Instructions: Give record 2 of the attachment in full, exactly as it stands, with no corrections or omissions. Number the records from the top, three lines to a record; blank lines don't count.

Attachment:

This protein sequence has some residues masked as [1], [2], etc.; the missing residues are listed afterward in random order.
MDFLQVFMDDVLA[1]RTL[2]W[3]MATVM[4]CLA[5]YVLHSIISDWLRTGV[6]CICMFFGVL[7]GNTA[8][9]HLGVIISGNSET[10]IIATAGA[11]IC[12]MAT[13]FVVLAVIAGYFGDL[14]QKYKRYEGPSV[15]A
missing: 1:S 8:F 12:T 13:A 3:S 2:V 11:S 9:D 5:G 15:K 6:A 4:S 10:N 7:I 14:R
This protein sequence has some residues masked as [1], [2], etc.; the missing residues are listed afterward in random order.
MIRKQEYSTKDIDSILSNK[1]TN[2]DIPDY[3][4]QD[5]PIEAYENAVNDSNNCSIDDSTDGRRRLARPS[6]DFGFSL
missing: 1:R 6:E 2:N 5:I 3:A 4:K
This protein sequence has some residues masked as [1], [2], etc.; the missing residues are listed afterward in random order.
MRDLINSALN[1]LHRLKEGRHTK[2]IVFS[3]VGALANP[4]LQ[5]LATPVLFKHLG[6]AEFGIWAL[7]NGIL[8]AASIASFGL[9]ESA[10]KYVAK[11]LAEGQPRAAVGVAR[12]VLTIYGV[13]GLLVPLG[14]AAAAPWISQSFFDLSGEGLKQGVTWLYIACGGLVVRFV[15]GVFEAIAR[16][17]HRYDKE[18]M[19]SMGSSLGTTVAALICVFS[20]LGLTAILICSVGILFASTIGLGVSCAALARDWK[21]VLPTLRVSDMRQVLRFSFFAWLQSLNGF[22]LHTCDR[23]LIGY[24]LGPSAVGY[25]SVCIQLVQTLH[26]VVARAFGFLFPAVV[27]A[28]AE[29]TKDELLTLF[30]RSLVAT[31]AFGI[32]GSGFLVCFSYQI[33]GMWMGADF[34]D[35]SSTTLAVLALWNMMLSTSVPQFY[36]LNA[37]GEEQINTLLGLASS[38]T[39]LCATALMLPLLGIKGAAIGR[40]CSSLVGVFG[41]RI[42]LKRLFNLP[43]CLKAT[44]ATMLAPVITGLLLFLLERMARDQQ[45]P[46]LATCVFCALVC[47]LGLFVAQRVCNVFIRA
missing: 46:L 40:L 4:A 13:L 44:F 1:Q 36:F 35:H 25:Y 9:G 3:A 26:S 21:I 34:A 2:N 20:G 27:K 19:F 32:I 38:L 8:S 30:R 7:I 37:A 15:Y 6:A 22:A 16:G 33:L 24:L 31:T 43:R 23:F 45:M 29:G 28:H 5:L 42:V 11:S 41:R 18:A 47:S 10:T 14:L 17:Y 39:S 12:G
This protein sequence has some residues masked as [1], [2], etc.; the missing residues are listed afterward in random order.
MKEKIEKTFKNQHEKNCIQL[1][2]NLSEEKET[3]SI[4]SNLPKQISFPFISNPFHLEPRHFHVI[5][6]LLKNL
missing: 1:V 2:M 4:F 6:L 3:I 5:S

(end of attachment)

This protein sequence has some residues masked as [1], [2], etc.; the missing residues are listed afterward in random order.
MIRKQEYSTKDIDSILSNK[1]TN[2]DIPDY[3][4]QD[5]PIEAYENAVNDSNNCSIDDSTDGRRRLARPS[6]DFGFSL
missing: 1:R 6:E 2:N 5:I 3:A 4:K